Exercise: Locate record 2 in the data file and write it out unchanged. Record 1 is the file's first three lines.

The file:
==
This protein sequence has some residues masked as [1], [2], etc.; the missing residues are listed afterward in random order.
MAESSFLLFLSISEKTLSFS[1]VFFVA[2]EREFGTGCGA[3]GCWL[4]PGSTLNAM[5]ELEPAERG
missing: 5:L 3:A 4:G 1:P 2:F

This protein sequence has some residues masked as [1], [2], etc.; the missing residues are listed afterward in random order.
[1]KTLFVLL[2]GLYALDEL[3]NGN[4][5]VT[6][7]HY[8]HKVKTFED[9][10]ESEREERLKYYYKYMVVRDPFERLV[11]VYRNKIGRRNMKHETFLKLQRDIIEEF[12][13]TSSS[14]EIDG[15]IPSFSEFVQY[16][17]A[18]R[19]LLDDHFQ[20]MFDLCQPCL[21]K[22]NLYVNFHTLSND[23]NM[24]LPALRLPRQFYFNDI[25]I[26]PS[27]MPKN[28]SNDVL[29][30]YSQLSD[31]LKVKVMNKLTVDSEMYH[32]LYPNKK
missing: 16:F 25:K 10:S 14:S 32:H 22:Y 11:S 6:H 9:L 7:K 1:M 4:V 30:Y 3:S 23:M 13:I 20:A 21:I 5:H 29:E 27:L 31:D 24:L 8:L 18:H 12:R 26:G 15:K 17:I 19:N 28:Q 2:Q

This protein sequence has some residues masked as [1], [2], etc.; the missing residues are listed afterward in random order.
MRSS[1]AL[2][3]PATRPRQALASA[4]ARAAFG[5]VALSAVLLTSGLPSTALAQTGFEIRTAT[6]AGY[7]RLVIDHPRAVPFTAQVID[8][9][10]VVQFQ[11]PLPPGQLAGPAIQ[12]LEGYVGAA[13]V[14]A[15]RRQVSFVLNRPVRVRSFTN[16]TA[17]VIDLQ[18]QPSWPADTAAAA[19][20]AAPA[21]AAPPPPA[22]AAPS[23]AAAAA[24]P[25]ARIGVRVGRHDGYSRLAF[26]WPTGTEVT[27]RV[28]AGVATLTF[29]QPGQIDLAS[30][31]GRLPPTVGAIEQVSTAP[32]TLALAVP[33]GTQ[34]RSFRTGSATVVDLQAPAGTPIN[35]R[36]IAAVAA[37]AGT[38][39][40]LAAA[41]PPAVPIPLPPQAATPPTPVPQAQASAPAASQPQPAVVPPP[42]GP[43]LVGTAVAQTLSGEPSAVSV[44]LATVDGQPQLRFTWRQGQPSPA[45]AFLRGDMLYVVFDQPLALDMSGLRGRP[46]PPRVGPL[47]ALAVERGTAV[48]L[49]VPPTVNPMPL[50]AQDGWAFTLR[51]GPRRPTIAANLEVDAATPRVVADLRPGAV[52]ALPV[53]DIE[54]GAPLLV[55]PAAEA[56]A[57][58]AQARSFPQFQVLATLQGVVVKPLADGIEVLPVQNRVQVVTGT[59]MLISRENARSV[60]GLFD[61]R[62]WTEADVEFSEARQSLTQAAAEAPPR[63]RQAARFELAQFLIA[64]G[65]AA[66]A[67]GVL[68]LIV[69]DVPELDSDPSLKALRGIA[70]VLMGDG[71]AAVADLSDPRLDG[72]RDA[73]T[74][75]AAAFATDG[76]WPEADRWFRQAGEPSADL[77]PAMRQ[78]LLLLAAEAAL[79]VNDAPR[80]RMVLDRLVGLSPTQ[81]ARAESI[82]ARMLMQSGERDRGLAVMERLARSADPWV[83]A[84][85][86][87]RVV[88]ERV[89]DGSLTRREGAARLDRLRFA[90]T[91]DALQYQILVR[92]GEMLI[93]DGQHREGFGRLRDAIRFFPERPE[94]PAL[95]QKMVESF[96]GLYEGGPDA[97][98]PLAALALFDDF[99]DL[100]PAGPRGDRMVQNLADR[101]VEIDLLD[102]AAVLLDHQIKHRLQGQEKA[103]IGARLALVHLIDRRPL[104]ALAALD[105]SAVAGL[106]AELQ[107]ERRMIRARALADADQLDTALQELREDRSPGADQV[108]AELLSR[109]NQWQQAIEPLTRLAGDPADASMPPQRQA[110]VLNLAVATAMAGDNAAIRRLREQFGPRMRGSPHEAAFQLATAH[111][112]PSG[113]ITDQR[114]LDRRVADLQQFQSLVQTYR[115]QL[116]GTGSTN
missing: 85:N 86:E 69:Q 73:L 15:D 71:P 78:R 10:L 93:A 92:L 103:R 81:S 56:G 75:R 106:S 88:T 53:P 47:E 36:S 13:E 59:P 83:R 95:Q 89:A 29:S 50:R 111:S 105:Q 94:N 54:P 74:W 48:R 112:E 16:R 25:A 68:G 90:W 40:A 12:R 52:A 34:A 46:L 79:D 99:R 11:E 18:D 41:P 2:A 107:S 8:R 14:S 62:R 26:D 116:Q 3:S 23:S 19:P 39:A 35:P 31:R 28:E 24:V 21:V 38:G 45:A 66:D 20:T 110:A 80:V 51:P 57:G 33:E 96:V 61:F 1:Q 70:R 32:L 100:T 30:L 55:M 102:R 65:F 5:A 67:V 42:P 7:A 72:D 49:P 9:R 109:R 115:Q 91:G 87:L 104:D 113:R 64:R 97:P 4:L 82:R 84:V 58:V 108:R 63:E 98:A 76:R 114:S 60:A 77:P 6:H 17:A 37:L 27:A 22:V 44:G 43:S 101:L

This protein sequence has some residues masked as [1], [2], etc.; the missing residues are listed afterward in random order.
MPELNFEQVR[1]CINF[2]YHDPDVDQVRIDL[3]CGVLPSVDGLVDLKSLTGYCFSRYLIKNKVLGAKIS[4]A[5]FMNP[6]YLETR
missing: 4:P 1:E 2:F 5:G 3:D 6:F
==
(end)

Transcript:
This protein sequence has some residues masked as [1], [2], etc.; the missing residues are listed afterward in random order.
[1]KTLFVLL[2]GLYALDEL[3]NGN[4][5]VT[6][7]HY[8]HKVKTFED[9][10]ESEREERLKYYYKYMVVRDPFERLV[11]VYRNKIGRRNMKHETFLKLQRDIIEEF[12][13]TSSS[14]EIDG[15]IPSFSEFVQY[16][17]A[18]R[19]LLDDHFQ[20]MFDLCQPCL[21]K[22]NLYVNFHTLSND[23]NM[24]LPALRLPRQFYFNDI[25]I[26]PS[27]MPKN[28]SNDVL[29][30]YSQLSD[31]LKVKVMNKLTVDSEMYH[32]LYPNKK
missing: 16:F 25:K 10:S 14:S 32:H 22:Y 11:S 6:H 9:L 7:K 1:M 4:V 30:Y 3:S 23:M 13:I 20:A 21:I 5:H 29:E 27:L 31:D 24:L 8:L 18:H 12:R 26:G 15:K 17:I 19:N 28:Q 2:Q